Mexico is poised to benefit as China and the United States engage in a protracted trade war.
Mexico has been able to build on its emergence as a manufacturing hub “with free-trade agreements that offer guaranteed access to more than 50 foreign countries,” according to the U.S. Chamber of Commerce.
But amid all the chaos, Mexico is coming out on top, said John Murphy, senior vice president for international policy at the U.S. Chamber of Commerce. Mexico, he said, has been able to build on its emergence as a manufacturing hub “with free-trade agreements that offer guaranteed access to more than 50 foreign countries.”
“Mexico has a number of key advantages in comparison to other cheaper labor options, predominantly in the Southeast Asian region, as a manufacturing and export platform,” Murphy outlined via email for CNBC.
- Mexico’s close proximity to the U.S. market and tariff-free access it enjoys with the United States
- A relatively minor cultural gap between the U.S. and Mexico that has improved drastically over the years
- Substantial degree of integration between the two countries:
– 36 million Americans of Mexican descent
– hundreds of billions in annual bilateral trade
– more than $100 billion in U.S. direct investment in Mexico
- Infrastructure connections domestically and cross-border that continue to improve
Much of the discussion about countries benefiting from the trade war has focused on smaller nations in Asia such as Vietnam, or other economies whose companies have shifted operations home from China.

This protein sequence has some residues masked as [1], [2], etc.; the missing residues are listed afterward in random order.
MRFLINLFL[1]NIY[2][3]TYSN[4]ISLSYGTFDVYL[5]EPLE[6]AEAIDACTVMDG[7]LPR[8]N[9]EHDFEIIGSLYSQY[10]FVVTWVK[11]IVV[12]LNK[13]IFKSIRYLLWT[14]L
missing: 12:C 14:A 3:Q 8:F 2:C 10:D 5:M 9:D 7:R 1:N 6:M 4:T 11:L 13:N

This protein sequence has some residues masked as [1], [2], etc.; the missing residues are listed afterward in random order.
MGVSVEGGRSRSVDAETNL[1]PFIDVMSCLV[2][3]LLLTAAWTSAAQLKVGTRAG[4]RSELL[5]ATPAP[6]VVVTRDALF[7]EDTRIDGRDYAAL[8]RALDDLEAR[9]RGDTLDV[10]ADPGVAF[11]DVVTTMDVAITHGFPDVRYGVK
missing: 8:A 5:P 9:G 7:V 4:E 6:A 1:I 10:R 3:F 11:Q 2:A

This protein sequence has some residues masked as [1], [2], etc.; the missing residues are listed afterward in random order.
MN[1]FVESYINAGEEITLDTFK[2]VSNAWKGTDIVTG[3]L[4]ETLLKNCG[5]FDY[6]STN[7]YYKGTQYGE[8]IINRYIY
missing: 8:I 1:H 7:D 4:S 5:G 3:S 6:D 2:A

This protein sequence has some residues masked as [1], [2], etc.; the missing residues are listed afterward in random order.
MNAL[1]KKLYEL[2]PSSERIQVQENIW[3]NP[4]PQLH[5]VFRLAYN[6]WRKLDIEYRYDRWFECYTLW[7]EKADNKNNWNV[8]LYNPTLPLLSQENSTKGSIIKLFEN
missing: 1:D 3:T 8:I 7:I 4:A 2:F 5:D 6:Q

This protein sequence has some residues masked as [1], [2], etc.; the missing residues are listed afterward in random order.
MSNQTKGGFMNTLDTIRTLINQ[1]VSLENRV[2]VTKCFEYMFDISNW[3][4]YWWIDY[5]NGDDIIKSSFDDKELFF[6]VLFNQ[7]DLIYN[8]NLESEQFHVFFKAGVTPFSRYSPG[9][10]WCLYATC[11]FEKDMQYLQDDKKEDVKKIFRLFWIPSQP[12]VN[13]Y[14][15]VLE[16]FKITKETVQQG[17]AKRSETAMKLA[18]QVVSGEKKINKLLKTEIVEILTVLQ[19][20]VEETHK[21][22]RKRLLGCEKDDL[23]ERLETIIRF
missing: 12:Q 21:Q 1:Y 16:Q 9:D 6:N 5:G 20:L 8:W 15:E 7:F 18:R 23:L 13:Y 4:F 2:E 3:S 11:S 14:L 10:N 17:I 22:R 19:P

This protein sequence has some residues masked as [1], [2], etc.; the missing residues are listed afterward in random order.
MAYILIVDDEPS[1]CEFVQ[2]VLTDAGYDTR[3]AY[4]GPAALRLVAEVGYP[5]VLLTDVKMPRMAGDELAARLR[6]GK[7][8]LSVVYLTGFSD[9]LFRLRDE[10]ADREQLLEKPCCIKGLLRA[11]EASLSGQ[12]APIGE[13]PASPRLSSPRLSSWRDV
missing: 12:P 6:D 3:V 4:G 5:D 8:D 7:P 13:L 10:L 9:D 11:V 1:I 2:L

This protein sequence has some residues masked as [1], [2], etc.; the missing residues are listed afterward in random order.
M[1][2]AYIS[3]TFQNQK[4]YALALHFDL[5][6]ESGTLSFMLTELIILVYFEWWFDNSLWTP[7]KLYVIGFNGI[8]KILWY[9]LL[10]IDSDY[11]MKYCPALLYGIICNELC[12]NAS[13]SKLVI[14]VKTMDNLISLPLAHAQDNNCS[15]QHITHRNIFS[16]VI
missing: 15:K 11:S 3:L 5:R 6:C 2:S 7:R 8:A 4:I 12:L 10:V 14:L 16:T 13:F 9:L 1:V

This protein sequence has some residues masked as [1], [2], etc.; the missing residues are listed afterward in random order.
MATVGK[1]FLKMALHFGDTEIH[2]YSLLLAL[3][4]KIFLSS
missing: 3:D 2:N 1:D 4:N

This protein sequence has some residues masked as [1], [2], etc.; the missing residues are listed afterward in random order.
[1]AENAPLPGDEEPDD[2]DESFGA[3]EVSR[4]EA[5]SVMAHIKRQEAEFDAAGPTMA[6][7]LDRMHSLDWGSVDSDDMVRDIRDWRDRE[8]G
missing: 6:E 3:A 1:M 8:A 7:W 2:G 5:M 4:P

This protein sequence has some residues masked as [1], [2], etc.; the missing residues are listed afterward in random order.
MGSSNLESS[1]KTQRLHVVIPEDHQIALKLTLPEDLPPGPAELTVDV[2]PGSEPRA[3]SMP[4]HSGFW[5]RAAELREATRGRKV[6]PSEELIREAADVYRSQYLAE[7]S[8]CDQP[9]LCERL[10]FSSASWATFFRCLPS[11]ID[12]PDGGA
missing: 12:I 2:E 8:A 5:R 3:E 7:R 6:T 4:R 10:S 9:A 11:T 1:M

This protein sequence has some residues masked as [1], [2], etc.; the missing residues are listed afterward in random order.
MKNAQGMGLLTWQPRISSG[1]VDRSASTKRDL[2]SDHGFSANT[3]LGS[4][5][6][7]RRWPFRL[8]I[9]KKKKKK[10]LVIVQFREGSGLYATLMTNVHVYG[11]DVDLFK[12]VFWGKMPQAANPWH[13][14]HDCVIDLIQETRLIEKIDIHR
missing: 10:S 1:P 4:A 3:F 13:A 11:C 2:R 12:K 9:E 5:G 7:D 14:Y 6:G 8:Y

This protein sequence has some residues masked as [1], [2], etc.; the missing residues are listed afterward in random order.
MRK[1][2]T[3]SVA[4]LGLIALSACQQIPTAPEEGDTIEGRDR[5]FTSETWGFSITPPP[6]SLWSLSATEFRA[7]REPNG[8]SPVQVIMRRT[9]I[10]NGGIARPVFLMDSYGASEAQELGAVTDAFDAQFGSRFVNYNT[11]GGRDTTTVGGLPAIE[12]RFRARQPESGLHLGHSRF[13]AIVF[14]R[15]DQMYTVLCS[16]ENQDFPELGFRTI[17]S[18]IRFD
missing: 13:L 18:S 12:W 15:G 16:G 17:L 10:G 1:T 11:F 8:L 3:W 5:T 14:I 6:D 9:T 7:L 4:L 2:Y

Nomura’s Sonal Varma and Michael Loo clarified that companies in most cases are not “completely shutting down their factories in China,” but “gradually moving a certain proportion of the production out of China.”
But at any rate, Nomura pointed out that Mexico has seen six new factories open between April 2018 and August 2019 in a range of sectors: electrical equipment, electronics, and automobiles and components.
US-Canada-Mexico trade deal
Mexico has always been a top destination for U.S. companies in search of cheaper labor. Mexico, the United States and Canada last year signed a new trade deal — the United States-Mexico-Canada Agreement, or USMCA — which is designed to replace NAFTA.
Trade in goods and services between the U.S. and Mexico totaled an estimated $671.0 billion in 2018, making it America’s third largest goods trading partner, according to the Office of the U.S. Trade Representative.
The U.S. goods trade deficit with Mexico was $81.5 billion in 2018, a 14.9% increase ($10.6 billion) over 2017, according to official data.
Among the 2018 top export list from Mexico to the U.S. machinery made up $46 billion, electrical machinery $43 billion, mineral fuels $34 billion, vehicles $22 billion, and plastics $18 billion, according to official data.
“Transition from NAFTA to USMCA will be smooth,” said Murphy of the U.S. Chamber, who predicted that “the future is bright for North American trade, regardless of what happens next in the U.S.-China trade talks.”
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